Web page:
No institution will feel the ramifications of this legal change more than the Catholic Church, an organization that has concealed sexual abuse allegations for decades and is now struggling to handle a renewed wave reports. There is little doubt that, with a window of justice opening in New York, hundreds, if not thousands, of new civil lawsuits will be filed against the Catholic Church. You may be among these new plaintiffs.
Statute Of Limitations Could Bring Wave Of Litigation
The experience in California is illustrative on this point. When California lawmakers passed a similar "window of justice" law in 2002, the subsequent wave of litigation resulted in $1.4 billion in successful sexual abuse lawsuits against Catholic dioceses.
Other religious organizations are also certain to feel the sting of this new law, in particular, the Jehovah's Witnesses, which are headquartered in New York. The Jehovah's Witnesses have long fielded allegations of concealing sexual abuse from secular authorities. Now, historical claims of sexual abuse can be litigated in open court throughout the State.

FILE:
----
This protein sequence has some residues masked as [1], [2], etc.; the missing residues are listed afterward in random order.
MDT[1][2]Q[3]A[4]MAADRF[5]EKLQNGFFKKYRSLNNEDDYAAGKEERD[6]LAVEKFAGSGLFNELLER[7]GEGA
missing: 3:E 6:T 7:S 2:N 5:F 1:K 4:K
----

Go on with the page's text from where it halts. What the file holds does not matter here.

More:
Free Legal Consultations
Were you or a loved one sexually abused as a child in New York? Did you suffer abuse at the hands of a Catholic priest, Jehovah's Witnesses congregation member or other adult associated with an institution? Now is the time to pursue your claim. You may be eligible to file a civil lawsuit for financial compensation, and thanks to New York's window of justice, your lawsuit cannot be barred by the statute of limitations for a full year.
Are you under the age of 55? Were you sexually abused in your youth? Under new York's new statute of limitations, you still have more time to file a civil lawsuit and pursue financial compensation. You can learn more about your legal options in a free consultation today.
Find more information about your rights at no charge and no obligation. Just contact our experienced sexual abuse attorneys now for a free legal consultation. We can walk you through the legal process with confidence. Trust us to handle your claim.
Criminal Laws On Sexual Abuse & Assault In New York